Describe the real results you want to achieve.

Describe the benefits of achieving these results.

Attitude

Imagine that you have clarified the picture of success. Bearing this in mind, it can you be useful to explore the following questions.

What is it attitude I will need to demonstrate to deliver the desired results? How can I maintain a positive attitude? How can I encourage myself on the journey?

How can I continue to take responsibility? How can I control the controllables? How can I build on what I can control and manage what I can’t control?

How can I get some early successes? How can I anticipate and manage any challenges? How can I manage any setbacks? How can I build on any successes?

How can I manage my energy properly? How can I make the most use of my prime times – the times when I have most energy? How can I build in times for rest, reflection and refocusing?

If you wish, try tackling the exercise on this theme. This invites you to do the following things.

Describe the rating you would give yourself in terms of having the attitude required to deliver the desired results. Do this on a scale 0-10.  

Describe the specific things you can do to maintain or improve the rating.

Ability

Attitude is a good starting point, but you will also need the right ability to deliver the desired results. This calls for having certain strengths, strategic thinking and skills.

You will, of course, need different qualities when working as a counsellor, chef, doctor, athlete, scientist, crisis manager, leader or in another role. Bearing in mind the pictures of success, it can therefore be useful to explore the following themes.

What are the results I want to achieve? What are the abilities I need to deliver these results? What are the strengths, strategic thinking and other skills I will need to demonstrate? 

Which of the required strengths do I have already? How can I use these strengths to achieve the goals? What other strengths may I need to develop or add in other ways – such as co-operating with other people – to deliver the results?

Which of the required strategic qualities do I have already? How can I use these to achieve the goals? What other strategic qualities may I need to develop or add in other ways – such as co-operating with other people – to deliver the results?  

Which of the required skills do I have already? How can I use these to achieve the goals? What other skills may I need to develop or add in other ways – such as co-operating with other people – to deliver the results?

If you wish, try tackling the exercise on this theme. This invites you to do the following things.

Describe the rating you would give yourself in terms of having the ability required to deliver the desired results. Do this on a scale 0-10.

Describe the specific things you can do to maintain or improve the rating.

Achievement

Imagine that you are pursing your chosen activity. You will aim to build on your strengths, follow certain strategies and do superb work.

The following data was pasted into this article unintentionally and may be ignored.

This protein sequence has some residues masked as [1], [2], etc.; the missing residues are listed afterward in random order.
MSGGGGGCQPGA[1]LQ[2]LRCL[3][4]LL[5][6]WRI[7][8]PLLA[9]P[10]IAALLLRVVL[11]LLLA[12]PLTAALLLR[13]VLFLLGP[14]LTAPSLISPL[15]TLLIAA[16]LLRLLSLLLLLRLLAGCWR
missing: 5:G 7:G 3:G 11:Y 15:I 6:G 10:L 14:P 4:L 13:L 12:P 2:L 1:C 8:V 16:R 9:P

It will be important to demonstrate certain qualities on the way towards reaching the goals. Bearing this in mind, you may want to explore the following themes.

How can I apply myself properly when doing the work? How can I click into action and get some early successes? How can I keep following my chosen rhythm and do superb work?

How can I keep doing the basics? How can I maintain good habits? How can I keep doing the right things in the right way every day? How can I, when appropriate, add the brilliance.

How can I keep doing reality checks? How can I build on what is going well? How can I tackle areas for improvement? How can embody the ethic of constant improvement? 

How can I buy time to think when faced by challenges? How can I make good decisions? How can I then follow my chosen route and get the desired concrete results? 

How can I be a good finisher? How can I do what is necessary to deliver the goods? How can I, if appropriate, achieve the goal by adding that touch of class?

If you wish, try tackling the exercise on this theme. This invites you to do the following things.

Describe the rating you would give yourself in terms of demonstrating the application and other qualities required to deliver the desired results. Do this on a scale 0-10.

Describe the specific things you can do to maintain or improve the rating.

As mentioned at the beginning, there are many ways to do fine work. You may choose to follow the way of being an altruist, artist, architect, artisan or an achiever. Sometimes you may also combine elements of each role.

Looking at your own life, when do you follow some elements of the achiever’s way? You may do this when pursuing a specific activity, doing a creative project or a performing a piece of work.

Imagine that you want to do more of these things in the future. How can you translate these into action? What may be the benefits of doing these things?

If you wish, try tackling the exercise on this theme. This invites you to do the following things. 

Describe the specific things you can do to follow some elements of the achiever’s way. 

Describe the specific benefits of doing these things.